Abigail Conway: Time Lab

This delightful piece by Abigail Conway (one half of the company subject_to_change) isn’t really a show at all. Rather (developing one aspect of subject_to_change’s work) this is a participatory event, though to use the word ‘event’ suggests something grander and more ostentatious than the delicately poised understatement that is Time Lab.

Over the course of an hour, Conway invites her participants (six at a time) to take a watch (preferably one that they have brought with them – broken or unwanted), break it apart, and from the pieces construct a micro-sculpture. Conway proposes that the resulting object (through the provision of armatures) might take the form of a ring, a brooch, a pendant, or something else. In this act of audience creation the intricately functional is remade as the delicately beautiful.

The title Time Lab suggests that we are required to adopt something of a scientific mindset to the manipulation and arrangement of tiny components into an aesthetic object – a kind of inquisitive research into the mechanics of marking and dividing time. Whilst this is undoubtedly there in the tactile and dextrous demands made upon the participant, the focus and diligence needed to complete the task also serves a less tangible but no less concrete function –that of serving as a kind of meditative act, a zen-like uncovering of things that might normally be ignored in the onward flurry of our time-marked lives.

This stripping away begins with the focus needed to attend to the act of selection of the minute clockwork components, and then their placement into new relationships. This act requires a single-minded concentration married to a kind of attendant overview of the possibilities of the resulting sculptural arrangement. At once this is both a kind of zoning in and pulling back – a strange and deliciously oscillating experience. And, of course, it stills time. Because the choices to be made cry out for meaning, it also begins to distill these choices into almost ritual expressions of our relationship to time. Memories surface, fragments of experiences tick-tock back and forth, and points in life come into focus. TimeLab then is a kind of re-forging of the past and the present, such that time itself is shaped and bent, so that it is not just divided and marked, but actually captured in brass, steel and copper.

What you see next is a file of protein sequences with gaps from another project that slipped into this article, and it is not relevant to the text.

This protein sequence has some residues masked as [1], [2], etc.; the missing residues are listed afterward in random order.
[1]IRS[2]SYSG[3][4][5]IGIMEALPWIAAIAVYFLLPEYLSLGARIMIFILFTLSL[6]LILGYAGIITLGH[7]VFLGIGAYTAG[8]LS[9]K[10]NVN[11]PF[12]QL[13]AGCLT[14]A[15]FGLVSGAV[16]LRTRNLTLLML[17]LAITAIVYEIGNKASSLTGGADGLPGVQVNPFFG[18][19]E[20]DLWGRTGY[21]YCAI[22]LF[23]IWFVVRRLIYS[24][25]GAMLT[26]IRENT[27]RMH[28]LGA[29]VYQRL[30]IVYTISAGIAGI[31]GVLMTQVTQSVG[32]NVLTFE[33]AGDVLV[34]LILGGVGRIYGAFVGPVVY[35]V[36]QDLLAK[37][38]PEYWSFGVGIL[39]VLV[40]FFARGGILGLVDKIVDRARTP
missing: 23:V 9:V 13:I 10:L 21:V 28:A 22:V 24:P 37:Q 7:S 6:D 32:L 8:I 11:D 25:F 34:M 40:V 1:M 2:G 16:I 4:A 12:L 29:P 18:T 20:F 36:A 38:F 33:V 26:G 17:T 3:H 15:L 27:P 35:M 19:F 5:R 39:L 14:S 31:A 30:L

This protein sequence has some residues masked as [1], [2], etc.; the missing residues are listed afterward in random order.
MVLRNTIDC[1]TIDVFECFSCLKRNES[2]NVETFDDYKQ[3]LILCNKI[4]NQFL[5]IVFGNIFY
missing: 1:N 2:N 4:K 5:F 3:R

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About Thomas JM Wilson

Thomas JM Wilson has been writing for Total Theatre since 2001. His own performance work lies at the borders of dance and theatre, with a particular interest in solo performance. He is an Associate Artist of Gandini Juggling, working as Archivist and Publications Author. He also currently teaches on Rose Bruford's BA European Theatre Arts, and is a co-editor of the Training Grounds section of the journal Theatre, Dance and Performance Training.